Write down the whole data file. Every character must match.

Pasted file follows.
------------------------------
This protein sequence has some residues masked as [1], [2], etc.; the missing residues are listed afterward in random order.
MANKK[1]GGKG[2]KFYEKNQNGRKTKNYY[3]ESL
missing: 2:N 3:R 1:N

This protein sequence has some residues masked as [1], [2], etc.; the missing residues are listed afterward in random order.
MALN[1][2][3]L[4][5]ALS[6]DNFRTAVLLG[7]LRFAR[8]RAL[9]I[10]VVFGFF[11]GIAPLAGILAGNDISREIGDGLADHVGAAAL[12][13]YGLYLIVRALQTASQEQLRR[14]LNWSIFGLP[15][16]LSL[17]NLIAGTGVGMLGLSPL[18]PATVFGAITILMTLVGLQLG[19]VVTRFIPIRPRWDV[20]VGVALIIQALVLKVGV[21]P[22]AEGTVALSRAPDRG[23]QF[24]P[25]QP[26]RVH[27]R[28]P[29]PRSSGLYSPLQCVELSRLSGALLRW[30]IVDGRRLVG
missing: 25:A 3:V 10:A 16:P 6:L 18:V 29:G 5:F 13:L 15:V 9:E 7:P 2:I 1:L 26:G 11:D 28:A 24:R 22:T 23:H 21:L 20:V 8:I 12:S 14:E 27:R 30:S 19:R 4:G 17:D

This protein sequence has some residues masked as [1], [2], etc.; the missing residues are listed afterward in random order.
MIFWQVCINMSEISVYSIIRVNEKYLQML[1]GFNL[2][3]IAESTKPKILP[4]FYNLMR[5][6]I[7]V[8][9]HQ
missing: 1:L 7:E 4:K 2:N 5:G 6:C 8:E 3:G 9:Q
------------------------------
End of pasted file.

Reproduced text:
This protein sequence has some residues masked as [1], [2], etc.; the missing residues are listed afterward in random order.
MANKK[1]GGKG[2]KFYEKNQNGRKTKNYY[3]ESL
missing: 2:N 3:R 1:N

This protein sequence has some residues masked as [1], [2], etc.; the missing residues are listed afterward in random order.
MALN[1][2][3]L[4][5]ALS[6]DNFRTAVLLG[7]LRFAR[8]RAL[9]I[10]VVFGFF[11]GIAPLAGILAGNDISREIGDGLADHVGAAAL[12][13]YGLYLIVRALQTASQEQLRR[14]LNWSIFGLP[15][16]LSL[17]NLIAGTGVGMLGLSPL[18]PATVFGAITILMTLVGLQLG[19]VVTRFIPIRPRWDV[20]VGVALIIQALVLKVGV[21]P[22]AEGTVALSRAPDRG[23]QF[24]P[25]QP[26]RVH[27]R[28]P[29]PRSSGLYSPLQCVELSRLSGALLRW[30]IVDGRRLVG
missing: 25:A 3:V 10:A 16:P 6:L 18:V 29:G 5:F 13:L 15:V 9:E 7:P 2:I 1:L 26:G 11:D 28:A 24:R 22:T 23:H 21:L 20:V 8:I 12:S 14:E 27:R 30:S 19:R 4:G 17:D

This protein sequence has some residues masked as [1], [2], etc.; the missing residues are listed afterward in random order.
MIFWQVCINMSEISVYSIIRVNEKYLQML[1]GFNL[2][3]IAESTKPKILP[4]FYNLMR[5][6]I[7]V[8][9]HQ
missing: 1:L 7:E 4:K 2:N 5:G 6:C 8:E 3:G 9:Q